### About Bayanda Mzoneli

Bayanda Mzoneli is a public servant. He writes in his personal capacity.

My job requires that I do a bit of traveling, especially between Pretoria and Cape Town. I have offices in both towns and spend 40% of the time in each.

As an aspirant communist, I was opposed to the Gautrain since the idea came about when Mr Sam Shilowa was Premier of Gauteng. Yes, he was once a Premier of the province. Don’t let your memory of that be erased by his disputed Presidency of his party.

I believed then, like my friend, Themba, still believes now, that the Gautrain is meant to solve problems of a particular stratum in society other than the working-class. This is in conflict Themba’s tools of analysis that suggest that the government, specifically a people’s democratic one, should prioritize its efforts towards the working-class.

Before you dismiss that argument as unsubstantiated by fact or scientific research, let share what Themba says to substantiate it with a hypothesis and a semblance of fact.

In March 2012 prices, the single trip from Hatfield, Pretoria to OR Tambo in Kempton Park costs R125. Themba’s hypothesis is that a person in Tembisa who works in Pretoria could make a round trip from OR Tambo to Hatfield if the Gautrain were meant for him. However, Themba suspects the daily wages of the Tembisa guy amounts to only half, or less, of the return fare which is R250. If you think a person who is from Tembisa and works in Pretoria should relocate instead of commuting daily, then you agree even more with Themba’s point that the Gautrain was not meant for him. This is the hypothesis part of substantiating Themba’s opposition to the Gautrain.

The semblance of fact is that Themba read, in a newspaper recently, that the Gauteng government pays for the empty seats in the Gautrain if the train can’t reach certain numbers of passengers, which it hasn’t reached since it started its operations. Yes, the guy from Tembisa pays through his taxes for the train he didn’t take. This has something to do with that it was one of the terms of the contract for the construction of the Gautrain. Themba says if you google hard, or rather smart, enough you will even find the amount of the millions of rands that has been paid so far for the empty seats in the Gautrain. It is an instance of the poor subsidizing the reach with the help of government, so Themba says.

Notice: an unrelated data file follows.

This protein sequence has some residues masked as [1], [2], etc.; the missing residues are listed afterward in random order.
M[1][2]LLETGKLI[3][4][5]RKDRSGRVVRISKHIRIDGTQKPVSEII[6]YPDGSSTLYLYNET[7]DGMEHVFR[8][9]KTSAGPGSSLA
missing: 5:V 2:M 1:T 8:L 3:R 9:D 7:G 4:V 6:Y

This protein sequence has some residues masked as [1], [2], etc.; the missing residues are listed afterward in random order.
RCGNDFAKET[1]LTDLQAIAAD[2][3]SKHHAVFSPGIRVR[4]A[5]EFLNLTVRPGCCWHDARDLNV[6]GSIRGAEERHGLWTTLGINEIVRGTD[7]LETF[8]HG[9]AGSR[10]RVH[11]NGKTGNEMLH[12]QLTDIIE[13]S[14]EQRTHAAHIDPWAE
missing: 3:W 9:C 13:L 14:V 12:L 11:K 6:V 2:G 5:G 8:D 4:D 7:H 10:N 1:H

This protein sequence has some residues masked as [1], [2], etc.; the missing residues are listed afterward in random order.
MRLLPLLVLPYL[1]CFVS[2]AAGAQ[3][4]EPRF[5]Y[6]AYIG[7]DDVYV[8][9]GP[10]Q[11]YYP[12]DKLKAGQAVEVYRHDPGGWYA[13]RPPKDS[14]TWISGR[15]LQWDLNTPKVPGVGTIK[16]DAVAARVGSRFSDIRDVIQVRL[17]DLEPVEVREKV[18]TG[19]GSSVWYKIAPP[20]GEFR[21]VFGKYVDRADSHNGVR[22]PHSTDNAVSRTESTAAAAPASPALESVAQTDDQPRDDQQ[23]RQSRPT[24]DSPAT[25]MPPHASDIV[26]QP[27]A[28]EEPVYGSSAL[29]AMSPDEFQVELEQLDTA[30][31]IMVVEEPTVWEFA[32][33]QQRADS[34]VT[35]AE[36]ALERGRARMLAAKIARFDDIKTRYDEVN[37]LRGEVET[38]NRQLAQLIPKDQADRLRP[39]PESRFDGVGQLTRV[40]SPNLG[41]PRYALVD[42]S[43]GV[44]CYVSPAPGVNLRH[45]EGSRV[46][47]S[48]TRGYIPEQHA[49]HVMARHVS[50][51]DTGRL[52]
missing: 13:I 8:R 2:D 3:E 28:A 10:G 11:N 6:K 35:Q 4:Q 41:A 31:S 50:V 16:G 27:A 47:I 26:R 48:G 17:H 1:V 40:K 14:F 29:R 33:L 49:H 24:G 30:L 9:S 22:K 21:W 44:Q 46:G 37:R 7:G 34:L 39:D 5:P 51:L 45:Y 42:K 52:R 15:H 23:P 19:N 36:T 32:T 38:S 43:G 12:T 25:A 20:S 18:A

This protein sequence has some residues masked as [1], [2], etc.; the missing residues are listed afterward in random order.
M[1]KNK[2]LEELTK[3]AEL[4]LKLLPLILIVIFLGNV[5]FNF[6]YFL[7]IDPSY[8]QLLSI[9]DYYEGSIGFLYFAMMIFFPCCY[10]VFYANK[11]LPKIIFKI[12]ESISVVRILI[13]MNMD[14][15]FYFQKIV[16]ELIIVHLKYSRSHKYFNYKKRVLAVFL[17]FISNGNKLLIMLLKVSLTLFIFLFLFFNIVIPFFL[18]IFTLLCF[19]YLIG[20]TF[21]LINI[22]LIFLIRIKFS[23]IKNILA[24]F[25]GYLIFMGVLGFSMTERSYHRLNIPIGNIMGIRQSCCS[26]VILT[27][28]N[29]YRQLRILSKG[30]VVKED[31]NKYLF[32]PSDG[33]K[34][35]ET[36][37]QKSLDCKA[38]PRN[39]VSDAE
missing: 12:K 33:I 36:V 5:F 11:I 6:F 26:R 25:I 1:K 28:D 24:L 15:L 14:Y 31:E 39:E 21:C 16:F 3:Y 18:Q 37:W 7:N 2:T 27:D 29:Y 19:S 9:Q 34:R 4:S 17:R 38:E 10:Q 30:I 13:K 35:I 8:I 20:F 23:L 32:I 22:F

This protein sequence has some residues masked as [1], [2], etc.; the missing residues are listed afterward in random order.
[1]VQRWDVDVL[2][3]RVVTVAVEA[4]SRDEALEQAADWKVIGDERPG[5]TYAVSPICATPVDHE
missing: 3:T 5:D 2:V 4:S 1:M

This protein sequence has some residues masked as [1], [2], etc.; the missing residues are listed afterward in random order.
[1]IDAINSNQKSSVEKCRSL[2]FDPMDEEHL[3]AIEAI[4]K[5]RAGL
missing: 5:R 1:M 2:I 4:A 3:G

Be that as it may, due to the rising price of petrol and the imminent e-robbery e-tolls, I have decided to reconsider my boycott of the Gautrain.

But first I need to do the Math in order to arrive at a conclusion of whether or not taking the Gautrain to the OR Tambo Airport is really cheaper than having Mrs M drop me when I leave and fetch me on my return. Below, I am going to use the March 2012 prices mostly because this when I am writing this text. And obviously we use the Inland Petrol Price which is slightly higher than at the coast.

Since I stay in Montana, Mrs M insisted that when I make calculations for using the Gautrain, I should include that she will still have to drop me the Hatfield train station. I comply.

Using Google Maps, the exact trip from the gate in the complex I stay in at Montana to the Domestic Departure Terminals at OR Tambo Airport is 61km. The onboard computer on the 2011 BMW 320i Manual suggests that the average consumption of petrol in the vehicle is 9.6l/100km. The petrol price as at 05 March 2012 is R10.59. Let us now do the Math;

First let us take out, how many litres of petrol am I using for each kilometre;

9.6l / 100km = 0.096l

Now let us calculate how many litres are used in the 61km from Montana to OR Tambo airport;

0.096l * 61km = 5.86l

Next, we calculate how much the 5.86l to the airport costs me;

5.86l * R10.59 = R62.06

But that is just single trip for Mrs M to drop me at the airport, while she still has to go back to Montana meaning we multiply that by two;

R62.06 * 2 = R124.12

There we have it. The cost of getting me from Montana to the airport by car is R124.12.

Before we proceed to the train costs, let us be mindful that there are hidden costs such as the time the trip takes by car, the carbon emissions, the depreciation of the value of the car due to mileage, the tyres, brake pads and other car parts that suffer the wear and tear of the 122km round trip of dropping me at the airport. If you like, we can add the risk of involvement in a car accident as a hidden cost born by insurance costs and so on.

As I said earlier, the Gautrain fare for a single trip from Hatfield to OR Tambo is R125. However, Mrs M said I should also include the cost of dropping me at the Gautrain station.

According to Google Maps, the trip from the gate in the complex I stay in at Montana to the Hatfield Gautrain Station is 15.55km.

We already how many litres do we need for each kilometer, meaning for the trip to the station we will need;